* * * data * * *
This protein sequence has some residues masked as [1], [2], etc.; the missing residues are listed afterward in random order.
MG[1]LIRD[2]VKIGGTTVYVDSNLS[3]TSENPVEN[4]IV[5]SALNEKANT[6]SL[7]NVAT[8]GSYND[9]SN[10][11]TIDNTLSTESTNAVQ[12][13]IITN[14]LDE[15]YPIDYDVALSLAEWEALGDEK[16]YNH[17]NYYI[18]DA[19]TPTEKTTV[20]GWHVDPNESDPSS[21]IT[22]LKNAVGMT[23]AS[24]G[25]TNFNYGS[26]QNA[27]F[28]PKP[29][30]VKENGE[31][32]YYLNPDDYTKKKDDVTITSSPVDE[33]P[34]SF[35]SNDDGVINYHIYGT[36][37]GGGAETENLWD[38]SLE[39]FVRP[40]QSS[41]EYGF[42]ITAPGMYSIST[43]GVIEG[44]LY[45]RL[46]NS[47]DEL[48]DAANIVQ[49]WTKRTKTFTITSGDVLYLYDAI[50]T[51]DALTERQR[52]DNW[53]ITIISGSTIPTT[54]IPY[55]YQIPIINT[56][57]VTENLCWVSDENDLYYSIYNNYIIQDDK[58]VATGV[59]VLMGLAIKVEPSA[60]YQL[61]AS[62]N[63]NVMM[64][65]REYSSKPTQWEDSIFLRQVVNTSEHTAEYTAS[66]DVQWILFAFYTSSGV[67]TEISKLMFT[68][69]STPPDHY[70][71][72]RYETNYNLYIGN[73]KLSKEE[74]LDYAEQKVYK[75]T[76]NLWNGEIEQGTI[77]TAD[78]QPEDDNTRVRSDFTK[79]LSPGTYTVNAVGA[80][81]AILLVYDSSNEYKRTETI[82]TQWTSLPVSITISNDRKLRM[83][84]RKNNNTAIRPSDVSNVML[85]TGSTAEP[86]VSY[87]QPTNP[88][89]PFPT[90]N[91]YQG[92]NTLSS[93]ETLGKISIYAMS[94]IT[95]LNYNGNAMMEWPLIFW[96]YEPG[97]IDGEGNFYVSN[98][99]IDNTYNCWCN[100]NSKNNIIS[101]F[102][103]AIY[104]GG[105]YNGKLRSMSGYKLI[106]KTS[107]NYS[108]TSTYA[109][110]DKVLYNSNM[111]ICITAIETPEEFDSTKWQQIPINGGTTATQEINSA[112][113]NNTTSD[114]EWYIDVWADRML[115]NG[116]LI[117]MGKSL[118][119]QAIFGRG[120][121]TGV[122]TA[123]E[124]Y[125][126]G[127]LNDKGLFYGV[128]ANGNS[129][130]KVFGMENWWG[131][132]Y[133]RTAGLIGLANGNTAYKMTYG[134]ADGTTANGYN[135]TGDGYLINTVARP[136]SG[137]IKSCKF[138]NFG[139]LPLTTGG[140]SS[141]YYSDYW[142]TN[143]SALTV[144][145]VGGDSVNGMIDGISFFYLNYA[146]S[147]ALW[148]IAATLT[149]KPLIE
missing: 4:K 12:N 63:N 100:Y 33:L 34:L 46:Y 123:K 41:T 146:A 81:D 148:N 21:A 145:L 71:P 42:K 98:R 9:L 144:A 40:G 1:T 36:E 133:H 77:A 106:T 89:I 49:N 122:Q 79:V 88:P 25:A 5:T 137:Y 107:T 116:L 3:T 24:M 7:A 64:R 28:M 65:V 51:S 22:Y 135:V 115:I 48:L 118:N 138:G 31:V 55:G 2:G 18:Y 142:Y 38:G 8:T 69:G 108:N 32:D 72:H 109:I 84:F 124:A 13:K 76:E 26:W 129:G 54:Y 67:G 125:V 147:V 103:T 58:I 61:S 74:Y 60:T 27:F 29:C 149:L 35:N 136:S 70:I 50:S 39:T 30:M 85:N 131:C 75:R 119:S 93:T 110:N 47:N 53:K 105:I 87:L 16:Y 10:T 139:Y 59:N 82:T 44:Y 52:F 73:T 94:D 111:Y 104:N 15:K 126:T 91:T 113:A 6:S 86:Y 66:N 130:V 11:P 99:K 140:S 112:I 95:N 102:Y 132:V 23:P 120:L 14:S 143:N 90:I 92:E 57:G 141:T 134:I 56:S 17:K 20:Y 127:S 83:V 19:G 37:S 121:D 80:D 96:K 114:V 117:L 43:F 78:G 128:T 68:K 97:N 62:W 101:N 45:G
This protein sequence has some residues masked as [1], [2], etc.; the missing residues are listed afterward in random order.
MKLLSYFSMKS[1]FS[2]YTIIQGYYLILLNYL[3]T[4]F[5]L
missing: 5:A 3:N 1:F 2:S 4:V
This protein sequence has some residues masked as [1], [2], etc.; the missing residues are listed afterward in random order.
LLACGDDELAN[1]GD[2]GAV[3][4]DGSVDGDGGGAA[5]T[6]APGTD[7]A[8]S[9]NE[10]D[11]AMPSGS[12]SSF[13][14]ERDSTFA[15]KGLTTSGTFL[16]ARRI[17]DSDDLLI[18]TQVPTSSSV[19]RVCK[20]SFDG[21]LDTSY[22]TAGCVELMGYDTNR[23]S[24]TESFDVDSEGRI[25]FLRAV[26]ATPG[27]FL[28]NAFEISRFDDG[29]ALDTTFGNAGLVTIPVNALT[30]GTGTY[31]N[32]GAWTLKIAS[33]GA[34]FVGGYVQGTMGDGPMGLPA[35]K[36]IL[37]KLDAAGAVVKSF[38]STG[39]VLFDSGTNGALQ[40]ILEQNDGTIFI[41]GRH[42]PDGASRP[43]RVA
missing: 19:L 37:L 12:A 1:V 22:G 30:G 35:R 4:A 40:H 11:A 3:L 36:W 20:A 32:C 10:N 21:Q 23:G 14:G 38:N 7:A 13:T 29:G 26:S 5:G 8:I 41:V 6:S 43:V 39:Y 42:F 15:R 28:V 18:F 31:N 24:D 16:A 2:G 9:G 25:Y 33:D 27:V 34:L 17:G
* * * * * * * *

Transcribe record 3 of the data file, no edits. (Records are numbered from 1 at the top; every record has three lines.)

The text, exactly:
This protein sequence has some residues masked as [1], [2], etc.; the missing residues are listed afterward in random order.
LLACGDDELAN[1]GD[2]GAV[3][4]DGSVDGDGGGAA[5]T[6]APGTD[7]A[8]S[9]NE[10]D[11]AMPSGS[12]SSF[13][14]ERDSTFA[15]KGLTTSGTFL[16]ARRI[17]DSDDLLI[18]TQVPTSSSV[19]RVCK[20]SFDG[21]LDTSY[22]TAGCVELMGYDTNR[23]S[24]TESFDVDSEGRI[25]FLRAV[26]ATPG[27]FL[28]NAFEISRFDDG[29]ALDTTFGNAGLVTIPVNALT[30]GTGTY[31]N[32]GAWTLKIAS[33]GA[34]FVGGYVQGTMGDGPMGLPA[35]K[36]IL[37]KLDAAGAVVKSF[38]STG[39]VLFDSGTNGALQ[40]ILEQNDGTIFI[41]GRH[42]PDGASRP[43]RVA
missing: 19:L 37:L 12:A 1:V 22:G 30:G 35:R 4:A 40:H 11:A 3:L 36:W 20:A 32:C 10:N 21:Q 23:G 14:G 38:N 7:A 13:T 29:G 26:S 5:G 8:I 41:V 6:S 43:V 39:Y 42:F 15:R 28:V 18:F 31:N 24:D 16:A 2:G 9:G 25:Y 33:D 27:V 34:L 17:G